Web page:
It's massively silly and camp, but it knows it. Laala has two purple ponytails, each larger than her torso. Several characters have an annoying-Finn speech defect-Finn that makes them talk like this-Finn. Except saying something other than "Finn". The flying bear says "kuma" (which means "bear"), the flying rabbit says "usa" (short for the word for "rabbit"), the girl who deserves to die says "puri" and the angel says "nano" (although in fairness at least this one is actual Japanese).
In Japan, to my horror this appears to be considered cute, rather than evidence of brain damage.
You didn't misread that, by the way. An angel and a devil show up at the closing credits, as yet more schoolgirl idols. I think. The devil and her demonic aura are actually quite funny. This show's over-the-top approach to character design does score the odd hit (e.g. the girl with a little top hat), alongside its luridly funny atrocities (the second outfit in the dance finale). I also liked the very deep, masculine voice on the girl with dark purple hair.
All the girls have the same face and you can only distinguish them by hairstyle, costume and colour coding. It's fluffy nonsense, yet another example of Japanese idol-worship being raised to the level of religion. I think it's time we started blurring the Japanese definition of "idol" (cute girl singing and dancing) with the more conventional one (mindless object of religious worship). I'm being flippant, yes, but so is this show. I wonder if it's not knowing self-parody, going over the top so fervently and wholeheartedly that it's turning this into a huge, long-running anime franchise. (PriPara
is a continuation of the Pretty Rhythm arcade games and anime, which ran for 164 episodes, not counting the movie.) It's quite funny, if you're in the mood. Here's some sample dialogue:
"Why did it change colour?"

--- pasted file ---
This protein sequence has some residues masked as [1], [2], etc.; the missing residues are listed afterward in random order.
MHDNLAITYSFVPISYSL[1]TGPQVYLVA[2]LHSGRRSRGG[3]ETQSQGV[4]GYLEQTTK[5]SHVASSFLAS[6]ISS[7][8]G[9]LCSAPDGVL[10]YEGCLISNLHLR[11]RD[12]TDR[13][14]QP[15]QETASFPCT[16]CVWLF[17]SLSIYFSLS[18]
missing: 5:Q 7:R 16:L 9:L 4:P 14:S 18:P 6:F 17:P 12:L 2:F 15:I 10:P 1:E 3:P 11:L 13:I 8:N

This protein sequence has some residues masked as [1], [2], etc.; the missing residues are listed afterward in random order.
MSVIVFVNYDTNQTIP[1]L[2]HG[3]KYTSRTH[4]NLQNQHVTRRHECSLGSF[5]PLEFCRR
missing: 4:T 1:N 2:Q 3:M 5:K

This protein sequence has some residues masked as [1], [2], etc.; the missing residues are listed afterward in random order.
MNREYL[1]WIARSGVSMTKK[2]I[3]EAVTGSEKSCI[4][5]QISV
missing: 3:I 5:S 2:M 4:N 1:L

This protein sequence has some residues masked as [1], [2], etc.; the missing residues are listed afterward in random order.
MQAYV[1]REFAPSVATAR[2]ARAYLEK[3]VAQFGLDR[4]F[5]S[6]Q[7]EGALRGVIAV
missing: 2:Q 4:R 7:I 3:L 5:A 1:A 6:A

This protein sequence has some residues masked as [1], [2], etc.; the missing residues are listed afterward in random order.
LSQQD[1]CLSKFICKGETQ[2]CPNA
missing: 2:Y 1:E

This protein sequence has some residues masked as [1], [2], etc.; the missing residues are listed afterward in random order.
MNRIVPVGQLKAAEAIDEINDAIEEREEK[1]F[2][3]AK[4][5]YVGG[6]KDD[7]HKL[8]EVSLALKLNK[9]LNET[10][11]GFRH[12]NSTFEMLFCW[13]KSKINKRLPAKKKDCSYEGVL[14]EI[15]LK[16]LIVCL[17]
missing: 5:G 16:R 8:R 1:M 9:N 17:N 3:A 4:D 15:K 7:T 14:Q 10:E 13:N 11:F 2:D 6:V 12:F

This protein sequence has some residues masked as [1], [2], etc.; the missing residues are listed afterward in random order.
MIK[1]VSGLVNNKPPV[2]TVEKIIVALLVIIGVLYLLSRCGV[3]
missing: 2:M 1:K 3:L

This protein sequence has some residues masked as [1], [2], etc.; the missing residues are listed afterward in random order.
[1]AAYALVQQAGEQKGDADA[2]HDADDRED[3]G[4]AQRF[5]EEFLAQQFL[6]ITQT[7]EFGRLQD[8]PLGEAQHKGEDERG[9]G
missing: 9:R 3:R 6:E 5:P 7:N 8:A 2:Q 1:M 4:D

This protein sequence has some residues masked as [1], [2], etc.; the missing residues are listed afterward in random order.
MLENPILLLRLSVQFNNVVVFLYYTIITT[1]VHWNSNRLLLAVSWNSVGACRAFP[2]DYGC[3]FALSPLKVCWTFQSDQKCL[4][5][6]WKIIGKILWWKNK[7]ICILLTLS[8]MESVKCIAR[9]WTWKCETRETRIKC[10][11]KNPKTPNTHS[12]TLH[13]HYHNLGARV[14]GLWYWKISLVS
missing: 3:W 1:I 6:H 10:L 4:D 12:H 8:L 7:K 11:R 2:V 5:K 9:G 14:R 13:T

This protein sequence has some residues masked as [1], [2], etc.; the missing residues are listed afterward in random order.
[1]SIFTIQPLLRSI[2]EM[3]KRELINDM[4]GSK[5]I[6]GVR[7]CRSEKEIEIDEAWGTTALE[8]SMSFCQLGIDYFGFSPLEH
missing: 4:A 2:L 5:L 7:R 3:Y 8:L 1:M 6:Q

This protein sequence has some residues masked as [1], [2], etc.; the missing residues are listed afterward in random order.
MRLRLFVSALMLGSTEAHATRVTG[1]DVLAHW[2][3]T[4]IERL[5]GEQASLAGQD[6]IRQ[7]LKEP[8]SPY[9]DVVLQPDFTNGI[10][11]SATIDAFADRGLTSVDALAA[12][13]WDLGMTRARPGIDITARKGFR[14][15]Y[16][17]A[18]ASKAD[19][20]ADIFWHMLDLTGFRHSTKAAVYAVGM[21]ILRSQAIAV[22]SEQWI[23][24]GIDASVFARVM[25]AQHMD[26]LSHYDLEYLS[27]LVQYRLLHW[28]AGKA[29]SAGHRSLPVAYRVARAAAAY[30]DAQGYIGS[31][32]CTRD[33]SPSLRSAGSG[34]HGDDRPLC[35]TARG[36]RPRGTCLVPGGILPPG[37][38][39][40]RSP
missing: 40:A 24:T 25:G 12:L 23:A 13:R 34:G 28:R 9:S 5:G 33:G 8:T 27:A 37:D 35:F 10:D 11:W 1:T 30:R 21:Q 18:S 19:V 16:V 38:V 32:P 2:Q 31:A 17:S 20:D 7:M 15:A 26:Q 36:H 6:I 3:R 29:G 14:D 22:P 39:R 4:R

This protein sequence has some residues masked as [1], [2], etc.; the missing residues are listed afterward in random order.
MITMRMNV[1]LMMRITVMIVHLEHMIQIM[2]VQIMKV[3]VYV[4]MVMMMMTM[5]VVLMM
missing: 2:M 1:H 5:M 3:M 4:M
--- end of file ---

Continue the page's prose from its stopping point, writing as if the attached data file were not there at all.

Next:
"Because it expresses your appealing charm. The pink colour means Lovely. Laala's charm attribute went up thanks to her Live."
- Prison School
- Kangoku Gakuen
- Season 1
- Episodes: 12 x 24 minutes
- Keep watching: yes
- One-line summary: Ilsa She-Wolf of the SS as Japanese schoolgirls
- I've since finished it and... it's repulsive, exploitative and awesome. The live-action drama's great too.
Abandon taste all ye who enter here. It's pretty broken. Looks fun, but probably kind of hard going for almost anyone.
We begin with five boys in prison uniforms, getting abused, brutalised and mistreated. However their jailers are girls and one of them has Stupidly Big Boobs. Seriously, she's deformed. They'd make you roll your eyes even in a hentai. She's also practically topless. Technically that's her school uniform and she's just showing a few square miles of cleavage, but I can only think that her nipples have crawled around the sides of her breasts or something.
We then jump back a few days to when the boys were five ordinary perverts. They're the only male students at an elite girls' school, so of course they're a bunch of drooling freaks. (Could they have possibly been normal in an anime like this? Ahahahahaha, no.) One of them talks as if it's the 17th century. Another has a head like a hot air balloon and a face the size of a postage stamp. Only one of them is capable of having a conversation with a girl and even (gasp) manages to do so, but he's still too weak-willed to prevent a "Peep Into The Girl's Showers" spying mission. He even participates.
So our main characters are scum, scum, scum, scum and a sympathetic loser who needs punching. The peeping mission is going to end in catastrophe, of course. The whole thing is set up to make the audience uncomfortable.